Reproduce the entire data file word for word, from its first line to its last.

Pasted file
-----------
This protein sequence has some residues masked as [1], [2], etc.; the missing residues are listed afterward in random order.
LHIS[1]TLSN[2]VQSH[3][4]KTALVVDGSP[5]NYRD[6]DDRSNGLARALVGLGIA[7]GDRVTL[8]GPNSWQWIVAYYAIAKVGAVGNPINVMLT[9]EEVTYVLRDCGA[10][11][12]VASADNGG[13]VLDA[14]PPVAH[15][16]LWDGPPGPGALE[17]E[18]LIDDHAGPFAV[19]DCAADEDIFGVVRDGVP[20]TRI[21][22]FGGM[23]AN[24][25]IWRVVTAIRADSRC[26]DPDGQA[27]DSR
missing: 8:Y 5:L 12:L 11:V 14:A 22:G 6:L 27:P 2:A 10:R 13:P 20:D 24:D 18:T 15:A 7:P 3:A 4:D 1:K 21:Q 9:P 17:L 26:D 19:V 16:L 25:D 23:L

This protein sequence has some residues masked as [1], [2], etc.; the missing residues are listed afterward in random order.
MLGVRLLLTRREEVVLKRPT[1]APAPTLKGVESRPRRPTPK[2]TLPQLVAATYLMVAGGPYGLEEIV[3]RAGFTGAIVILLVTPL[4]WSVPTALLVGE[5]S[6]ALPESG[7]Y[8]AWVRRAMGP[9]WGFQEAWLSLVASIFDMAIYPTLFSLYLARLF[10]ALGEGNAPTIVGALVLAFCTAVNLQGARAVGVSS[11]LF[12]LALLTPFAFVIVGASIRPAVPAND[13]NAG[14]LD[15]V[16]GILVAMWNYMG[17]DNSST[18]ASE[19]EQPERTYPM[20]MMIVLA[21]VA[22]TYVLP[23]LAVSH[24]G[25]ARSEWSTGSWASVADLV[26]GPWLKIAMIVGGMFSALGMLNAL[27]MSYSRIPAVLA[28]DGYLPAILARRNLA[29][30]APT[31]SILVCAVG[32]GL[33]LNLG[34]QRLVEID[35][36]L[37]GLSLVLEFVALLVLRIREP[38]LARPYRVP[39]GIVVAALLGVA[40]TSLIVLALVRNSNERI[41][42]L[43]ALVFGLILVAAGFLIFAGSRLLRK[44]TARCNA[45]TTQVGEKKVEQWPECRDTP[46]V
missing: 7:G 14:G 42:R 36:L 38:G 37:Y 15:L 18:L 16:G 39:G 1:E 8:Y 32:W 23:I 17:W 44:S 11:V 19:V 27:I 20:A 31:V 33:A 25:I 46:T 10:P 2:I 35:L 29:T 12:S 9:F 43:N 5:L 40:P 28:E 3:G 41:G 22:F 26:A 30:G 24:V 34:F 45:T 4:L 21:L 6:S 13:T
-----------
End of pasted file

This protein sequence has some residues masked as [1], [2], etc.; the missing residues are listed afterward in random order.
LHIS[1]TLSN[2]VQSH[3][4]KTALVVDGSP[5]NYRD[6]DDRSNGLARALVGLGIA[7]GDRVTL[8]GPNSWQWIVAYYAIAKVGAVGNPINVMLT[9]EEVTYVLRDCGA[10][11][12]VASADNGG[13]VLDA[14]PPVAH[15][16]LWDGPPGPGALE[17]E[18]LIDDHAGPFAV[19]DCAADEDIFGVVRDGVP[20]TRI[21][22]FGGM[23]AN[24][25]IWRVVTAIRADSRC[26]DPDGQA[27]DSR
missing: 8:Y 5:L 12:L 11:V 14:A 22:G 6:L 27:P 2:A 10:R 13:P 20:D 24:D 18:T 15:A 7:P 3:A 4:D 1:K 21:Q 9:P 17:L 26:D 19:V 16:L 25:D 23:L

This protein sequence has some residues masked as [1], [2], etc.; the missing residues are listed afterward in random order.
MLGVRLLLTRREEVVLKRPT[1]APAPTLKGVESRPRRPTPK[2]TLPQLVAATYLMVAGGPYGLEEIV[3]RAGFTGAIVILLVTPL[4]WSVPTALLVGE[5]S[6]ALPESG[7]Y[8]AWVRRAMGP[9]WGFQEAWLSLVASIFDMAIYPTLFSLYLARLF[10]ALGEGNAPTIVGALVLAFCTAVNLQGARAVGVSS[11]LF[12]LALLTPFAFVIVGASIRPAVPAND[13]NAG[14]LD[15]V[16]GILVAMWNYMG[17]DNSST[18]ASE[19]EQPERTYPM[20]MMIVLA[21]VA[22]TYVLP[23]LAVSH[24]G[25]ARSEWSTGSWASVADLV[26]GPWLKIAMIVGGMFSALGMLNAL[27]MSYSRIPAVLA[28]DGYLPAILARRNLA[29][30]APT[31]SILVCAVG[32]GL[33]LNLG[34]QRLVEID[35][36]L[37]GLSLVLEFVALLVLRIREP[38]LARPYRVP[39]GIVVAALLGVA[40]TSLIVLALVRNSNERI[41][42]L[43]ALVFGLILVAAGFLIFAGSRLLRK[44]TARCNA[45]TTQVGEKKVEQWPECRDTP[46]V
missing: 7:G 14:G 42:R 36:L 38:G 37:Y 15:L 18:L 16:G 39:G 1:E 8:Y 32:W 23:I 17:W 44:S 11:V 19:V 27:I 20:A 31:V 33:A 25:I 46:T 10:P 2:I 35:L 29:T 12:S 9:F 43:N 5:L 40:P 28:E 3:G 41:G 22:F 26:A 30:G 24:V 34:F 45:T 4:L 21:L 6:S 13:T